Edison’s Chris Whittle turns in an op-ed based on his new book in today’s Washington Post and there is already some early swooning. Whittle is extremely bright and fascinating to watch. Nonetheless, this piece, while interesting, disappoints because, apologies to the choice crowd, it implicitly shows a fundamental conundrum of the education marketplace – politics. Whittle argues that a redesign of American schools could free up resources to pay fewer teachers a lot more. Theoretically, sure. But, he refuses to take on an obvious culprit that would allow school districts to move in that direction now, even in the absence of a radical whiteboard redesign: The single-salary scale that basically precludes districts from rewarding teachers for taking on especially challenging assignments, having special skills or knowledge, or exceptional performance. Isn’t Edison a private company now…why pull punches?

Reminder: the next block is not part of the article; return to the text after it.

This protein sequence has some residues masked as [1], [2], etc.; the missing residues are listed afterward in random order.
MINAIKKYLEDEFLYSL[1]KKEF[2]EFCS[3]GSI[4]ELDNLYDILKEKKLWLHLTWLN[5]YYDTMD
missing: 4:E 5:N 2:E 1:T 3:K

Sure, a triple-7 style project would be interesting (though that is in fact what Edison set out to do more than a decade ago) but in the meantime more flexibility now would allow for incremental progress because as Whittle points out there is the potential for some natural dynamism in the labor market now simply because of attrition from various causes.
Of course, raising questions about the steps-and-lanes system is a ferocious attack on teachers so we can’t do that! (Incidentally, one reader writes to ask why you can criticize American policy in Iraq and still support the troops but not raise questions about these contracts without being a teacher basher? Good question…)
Update: Jenny D. on the book seems a little harsh…